Neostory Open Science

(Chapter) Religions in Modern History (ca. 1900–2000)

The chapter Religions in Modern History (ca. 1900–2000), which is part of the European history textbook The European Experience: A Multi-Perspective History of Modern Europe (edited by Jan Hansen, Jochen Hung, Jaroslav Ira, Judit Klement, Sylvain Lesage, Juan Luis Simal and Andrew Tompkins), was co-authored with Laszlo Csorba, Sylvain Lesage, and Ángela Pérez del Puerto. Please find the chapter’s introduction in the next section, followed by the PDF of the whole text. Below is the bibliographical reference and the link to the publisher’s site.


In the twentieth century, the role of religion and religious institutions in Europe was far from uniform across the continent’s diverse landscape of religions and confessions. From Portugal in the southwest to Russia in the northeast, these range between traditional forms of religion like Catholicism, Protestantism (Lutheranism, Anglicism, Calvinism, etc.), Judaism, (Greek, Serbian, Romanian, Bulgarian, Russian, etc.) Orthodoxy, Islam, and even Buddhism (in Russia’s Kalmykia). On the other hand, the increasing number and impact of atheism, agnosticism, anti-religious regimes, alternative spiritual movements, civil religions, and immigrated religions also played a significant role. As this chapter will show, religion remained a highly relevant category in Europe: whether on the side of the powerful (as in Spain), as an important differentiator of national identity (as in Northern Ireland), or as a target for oppression (as in the case of the Holocaust or in the Balkan Wars). This chapter chooses to follow a chronological order, and focuses on a series of key moments illustrating the transformations of religions in Europe: laïcité and the separation of church and state in France; the Russian Revolution as the starting point of state-led, socialist secularisation; the interwar period and Second World War and the project of eradicating religious ‘minorities’; postwar economic growth and the challenge posed by increasing individualisation; Vatican II and the major aggiornamento by the Catholic Church, and so on.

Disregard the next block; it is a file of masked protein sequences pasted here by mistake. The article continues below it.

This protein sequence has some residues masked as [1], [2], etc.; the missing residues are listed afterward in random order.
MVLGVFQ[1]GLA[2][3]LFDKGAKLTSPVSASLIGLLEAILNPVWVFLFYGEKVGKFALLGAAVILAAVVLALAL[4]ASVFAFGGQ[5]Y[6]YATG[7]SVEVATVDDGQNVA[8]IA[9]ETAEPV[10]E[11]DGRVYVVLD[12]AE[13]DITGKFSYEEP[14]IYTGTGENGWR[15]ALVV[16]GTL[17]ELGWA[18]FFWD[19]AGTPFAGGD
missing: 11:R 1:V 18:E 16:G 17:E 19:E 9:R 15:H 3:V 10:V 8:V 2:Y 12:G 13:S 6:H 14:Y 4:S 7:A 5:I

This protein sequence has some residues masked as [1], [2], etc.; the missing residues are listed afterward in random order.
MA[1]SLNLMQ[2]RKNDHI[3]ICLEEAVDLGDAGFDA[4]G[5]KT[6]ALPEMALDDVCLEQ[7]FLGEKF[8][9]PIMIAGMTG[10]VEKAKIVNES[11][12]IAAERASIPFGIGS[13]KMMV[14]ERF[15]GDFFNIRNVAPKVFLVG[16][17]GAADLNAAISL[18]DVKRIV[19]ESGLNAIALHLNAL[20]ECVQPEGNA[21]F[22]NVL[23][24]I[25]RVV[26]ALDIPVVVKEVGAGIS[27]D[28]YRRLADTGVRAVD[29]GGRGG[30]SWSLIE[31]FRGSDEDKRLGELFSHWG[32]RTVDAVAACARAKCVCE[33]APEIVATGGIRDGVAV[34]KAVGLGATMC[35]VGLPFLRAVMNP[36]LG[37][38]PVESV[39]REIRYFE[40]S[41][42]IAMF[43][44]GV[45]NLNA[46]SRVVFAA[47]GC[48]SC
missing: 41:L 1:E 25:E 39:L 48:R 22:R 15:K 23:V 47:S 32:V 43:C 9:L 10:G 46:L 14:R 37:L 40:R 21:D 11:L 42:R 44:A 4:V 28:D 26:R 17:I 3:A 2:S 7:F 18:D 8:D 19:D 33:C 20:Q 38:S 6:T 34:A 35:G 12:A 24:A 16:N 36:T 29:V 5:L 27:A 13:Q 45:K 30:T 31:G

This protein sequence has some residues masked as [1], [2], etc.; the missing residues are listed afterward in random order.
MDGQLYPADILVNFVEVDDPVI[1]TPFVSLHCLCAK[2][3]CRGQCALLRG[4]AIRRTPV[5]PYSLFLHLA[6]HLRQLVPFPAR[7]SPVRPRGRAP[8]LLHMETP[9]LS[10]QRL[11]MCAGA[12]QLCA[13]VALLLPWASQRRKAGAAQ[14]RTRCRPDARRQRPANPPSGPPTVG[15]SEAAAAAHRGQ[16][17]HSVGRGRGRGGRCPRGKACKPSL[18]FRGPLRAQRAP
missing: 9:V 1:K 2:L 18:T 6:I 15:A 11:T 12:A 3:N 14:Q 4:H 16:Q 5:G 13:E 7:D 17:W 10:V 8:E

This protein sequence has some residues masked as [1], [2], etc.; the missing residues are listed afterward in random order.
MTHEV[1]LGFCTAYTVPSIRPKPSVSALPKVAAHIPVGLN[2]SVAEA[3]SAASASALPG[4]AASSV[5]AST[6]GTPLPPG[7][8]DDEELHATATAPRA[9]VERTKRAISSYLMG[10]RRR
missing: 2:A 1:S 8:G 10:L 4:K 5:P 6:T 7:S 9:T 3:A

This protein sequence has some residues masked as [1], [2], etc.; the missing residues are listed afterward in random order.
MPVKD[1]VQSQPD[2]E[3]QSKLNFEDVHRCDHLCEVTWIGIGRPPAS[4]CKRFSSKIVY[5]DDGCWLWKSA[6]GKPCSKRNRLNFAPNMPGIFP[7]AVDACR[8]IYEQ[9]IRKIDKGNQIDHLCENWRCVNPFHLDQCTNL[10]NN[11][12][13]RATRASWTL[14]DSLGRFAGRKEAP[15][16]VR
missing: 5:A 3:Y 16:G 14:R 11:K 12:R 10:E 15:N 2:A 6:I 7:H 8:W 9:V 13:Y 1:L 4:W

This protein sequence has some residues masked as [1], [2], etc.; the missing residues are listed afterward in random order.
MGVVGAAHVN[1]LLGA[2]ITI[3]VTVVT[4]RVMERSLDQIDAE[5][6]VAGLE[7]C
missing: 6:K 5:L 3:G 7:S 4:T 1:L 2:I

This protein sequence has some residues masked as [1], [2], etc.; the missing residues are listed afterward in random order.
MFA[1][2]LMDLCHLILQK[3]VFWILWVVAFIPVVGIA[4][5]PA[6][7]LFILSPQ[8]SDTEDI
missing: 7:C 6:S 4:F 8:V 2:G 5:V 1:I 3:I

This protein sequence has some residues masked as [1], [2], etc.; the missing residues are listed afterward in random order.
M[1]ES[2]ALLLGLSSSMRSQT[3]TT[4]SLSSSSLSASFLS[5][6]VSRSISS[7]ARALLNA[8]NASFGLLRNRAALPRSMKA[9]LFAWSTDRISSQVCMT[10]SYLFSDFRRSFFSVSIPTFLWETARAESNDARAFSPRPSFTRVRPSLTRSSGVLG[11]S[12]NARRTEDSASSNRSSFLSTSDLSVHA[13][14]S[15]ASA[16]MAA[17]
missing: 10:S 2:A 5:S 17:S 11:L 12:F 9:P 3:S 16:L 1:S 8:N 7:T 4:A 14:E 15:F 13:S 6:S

Full text

Bibliographical reference

Laszlo Csorba, Sylvain Lesage, Ángela Pérez del Puerto, and Thomas Schad: 6.1.3 Religions in Modern History (ca. 1900–2000), in: Jan Hansen, Jochen Hung, Jaroslav Ira, Judit Klement, Sylvain Lesage, Juan Luis Simal and Andrew Tompkins (Eds)(2023), The European Experience: A Multi-Perspective History of Modern Europe. Cambridge, UK: Open Book Publishers, https://doi.org/10.11647/OBP.0323, S. 715-724. [LINK]

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